Annual Report 2002 Research Support
Demand for Electronics support remained strong during the year. Maintenance activities accounted for 18.0% of human resources, administration and group support/ renovations planning 15.3%, with the remaining 66.7% devoted to development activity.
Notable developments undertaken included:
· Design of 2 “Filament Degassers” to support the renovated 61 and NG61 Mass Spectrometers . (D Corrigan).
· Design and fabrication of 4 “Traverser Driver” units for stepper motor stage applications in Geophysical Fluid Dynamics. (A. Welsh and J . Arnold).
· Fabrication of 4 “AntPAC 2002” instrument modules, incorporating a revised data storage computer and Iridium satellite modem support for Geodynamics and the University of Tasmania, for GPS data collection in Antarctica. (A Welsh, J Arnold, N Schram, A Forster).
· Refurbishment, safety interlocking and furnace control development for the “Rig 3” high pressure apparatus within the Petrophysics group. (A Forster ).
· Development and commissioning of LabVIEW data acquisition software for the “Rig 1” high pressure apparatus within the Petrophysics Group. (J. Lanc).
· Commencement of design of updated control electronics for early SHRIMP II instruments. (A Welsh).
· Completion of 3 ‘FC3’ Field Controller Units, for application to SHRIMP II, SHRIMP RG, and the NG61 Mass Spectrometer. Commissioning of the SHRIMP RG FC3. (N. Schram and J Lanc ).
· Detailed design and partial implementation of fibre-optically controlled High Voltage systems and test software for the renovated 61 and NG61 Mass Spectrometers (N Schram, J Arnold, A Latimore, A Forster).
· Design, manufacture and commissioning of automation-compatible HV Control, Magnet Pole-piece positioning and LN2 trap ‘auto-top-up’ for the VG5400 Mass Spectrometer used by the Noble Gas Group. (A Latimore).
· The wiring and commissioning of valve controllers and furnace for the Helium extraction line and Mass Spectrometer built by the Noble Gas group. (J Arnold) .
· The wiring of 4 furnaces and control systems for the Geology Department, (J Arnold) .
The group comprises 7 permanent Technical Officers. D Corrigan specialises in Electro-mechanical design, working closely with both Engineering and Electronics staff. His primary focus remains ancilliary equipment for the NG61 Mass Spectrometer. J Lanc retired in December. The group initiated recruitment proceedings for 2 Trainee Technical Officers, for appointment early in 2003, as part of the school’s succession planning strategy.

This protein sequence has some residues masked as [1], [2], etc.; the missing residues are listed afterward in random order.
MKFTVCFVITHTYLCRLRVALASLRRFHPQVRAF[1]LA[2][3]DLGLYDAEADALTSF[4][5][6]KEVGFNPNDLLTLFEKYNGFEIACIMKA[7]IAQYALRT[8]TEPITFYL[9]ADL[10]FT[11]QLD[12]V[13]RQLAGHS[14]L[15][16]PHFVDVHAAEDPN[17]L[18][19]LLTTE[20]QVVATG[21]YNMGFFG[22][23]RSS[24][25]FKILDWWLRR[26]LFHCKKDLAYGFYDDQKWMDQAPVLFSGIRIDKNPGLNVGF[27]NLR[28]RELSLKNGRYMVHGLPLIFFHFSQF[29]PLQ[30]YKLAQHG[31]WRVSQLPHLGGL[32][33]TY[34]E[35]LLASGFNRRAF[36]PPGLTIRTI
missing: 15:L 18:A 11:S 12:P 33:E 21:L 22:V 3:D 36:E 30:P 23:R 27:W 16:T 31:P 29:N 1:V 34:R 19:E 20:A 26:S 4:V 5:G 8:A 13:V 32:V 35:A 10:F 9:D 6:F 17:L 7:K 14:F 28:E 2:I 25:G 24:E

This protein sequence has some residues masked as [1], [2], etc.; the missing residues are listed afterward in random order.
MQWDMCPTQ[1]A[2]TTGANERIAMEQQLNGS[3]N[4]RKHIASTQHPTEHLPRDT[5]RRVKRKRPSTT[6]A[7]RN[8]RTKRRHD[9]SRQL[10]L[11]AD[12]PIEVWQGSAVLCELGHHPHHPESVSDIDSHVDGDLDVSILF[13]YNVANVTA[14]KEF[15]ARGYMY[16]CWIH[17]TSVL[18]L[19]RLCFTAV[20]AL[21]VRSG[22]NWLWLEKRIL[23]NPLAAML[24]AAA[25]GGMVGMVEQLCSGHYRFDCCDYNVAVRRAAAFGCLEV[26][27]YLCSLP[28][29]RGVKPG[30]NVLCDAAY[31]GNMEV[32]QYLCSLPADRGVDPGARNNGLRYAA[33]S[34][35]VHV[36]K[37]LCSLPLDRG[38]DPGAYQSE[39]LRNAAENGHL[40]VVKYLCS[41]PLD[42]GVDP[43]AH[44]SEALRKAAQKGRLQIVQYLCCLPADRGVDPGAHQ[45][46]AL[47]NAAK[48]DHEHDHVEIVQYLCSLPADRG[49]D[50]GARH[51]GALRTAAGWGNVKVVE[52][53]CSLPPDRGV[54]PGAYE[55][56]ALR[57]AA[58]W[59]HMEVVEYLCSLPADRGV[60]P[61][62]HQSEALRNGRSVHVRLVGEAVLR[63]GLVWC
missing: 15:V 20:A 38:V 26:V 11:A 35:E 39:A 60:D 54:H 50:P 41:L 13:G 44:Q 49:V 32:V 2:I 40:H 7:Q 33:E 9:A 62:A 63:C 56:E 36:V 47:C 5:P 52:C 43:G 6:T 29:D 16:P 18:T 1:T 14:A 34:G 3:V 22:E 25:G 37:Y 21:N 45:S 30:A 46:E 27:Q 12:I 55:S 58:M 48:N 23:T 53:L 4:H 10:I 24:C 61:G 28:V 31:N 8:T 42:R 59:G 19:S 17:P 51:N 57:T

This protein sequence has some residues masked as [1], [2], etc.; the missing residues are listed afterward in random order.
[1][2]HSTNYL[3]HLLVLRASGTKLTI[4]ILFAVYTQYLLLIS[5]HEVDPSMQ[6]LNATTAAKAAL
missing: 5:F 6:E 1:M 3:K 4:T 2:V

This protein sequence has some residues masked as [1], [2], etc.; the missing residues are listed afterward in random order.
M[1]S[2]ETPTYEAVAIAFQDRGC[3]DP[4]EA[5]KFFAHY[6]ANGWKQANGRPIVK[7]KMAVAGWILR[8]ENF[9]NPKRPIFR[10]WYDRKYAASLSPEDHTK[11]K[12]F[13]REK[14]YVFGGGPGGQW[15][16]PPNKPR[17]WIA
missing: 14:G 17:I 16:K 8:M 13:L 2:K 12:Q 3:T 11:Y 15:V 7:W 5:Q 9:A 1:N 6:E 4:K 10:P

2003 promises to be an interesting year, as we turn our attention to SHRIMP updates, and further development for the NG61 Mass Spectrometer project. The profound changes to costing and accounting introduced in 2002 are yet to affect our workflow, as many projects undertaken in 2002 were ‘brought forward’ to avoid higher recharges anticipated from 2003 onwards. We remain concerned that the recharge system may constrain development initiatives in the longer term. The Group’s accommodation will be extensively refurbished during the first half of 2003. Client service will continue through the renovation period, although some development activities are expected to experience delays. We look forward to occupying the renovated accommodation, which will enhance our efficiency and professionalism.
It was another busy year for the Mechanical Workshop with several major projects continuing from 2001.
External work took up more of our time than usual (21%). A significant part of this work was the quadrupole lens modifications to the SHRIMP RG at Stanford University. This job commenced in August and all workshop staff including David Hall, who was contracted for three months, have made excellent progress. The modifications will be completed in January 2003. Administration, Training and general workshop maintenance required 19% of human resources, with the remaining 60% committed to jobs for RSES.
The SHRIMP multi-collector redesign was finished in June with all workshop staff making a significant contribution.
Early in the year David Thomson and Geoff Woodward worked on the filament degasser for Earth Environment.
Valther Baek-Hansen and David Thomson made steady progress on the NG61 Electrometers with Geoff Woodward and Andrew Wilson involved later in the year.
Andrew Wilson continued with the broadband lens for OSL (Optically Stimulated Luminescence). Iain McCulloch designed this system to significantly extend the capabilities of OSL dating. The lens system, completed in November will be tested soon. More work on this project is expected in 2003.
Roger Willison built a new vacuum chamber for Dr Dunlap’s Helium line. Roger carried out many repairs to coring equipment, built a new clay corer and a Lithium reactor all for Earth Environment.
Late in the year work commenced on degasser units for the NG61 mass spectrometer.
Other projects included
We carried out regular tasks such as
The group consists of 6 Technical Officers. Bob Waterford and Roger Willison (both of whom are due for retirement in April of 2003). Valther Baek-Hansen (part time 3 days per week), David Thomson, Geoff Woodward and Andrew Wilson. We are very pleased to have Brendan Taylor who began his apprenticeship in November. It has been a privilege to have David Hall to help during high-workload periods. David was contracted for two separate periods of 3-months.
With the retirement of Bob Waterford and Roger Willison, 2003 will see significant changes to staffing in the workshop. The refurbishment of electronics and extension of the mezzanine floor will provide us with a ceiling over the entire workshop. As a result we anticipate much better lighting and improved temperature consistency year round. During construction the rear section of the workshop will be closed and therefore some machines will not be operational. We will attempt to maintain services but ask for users to be patient during periods of disruption.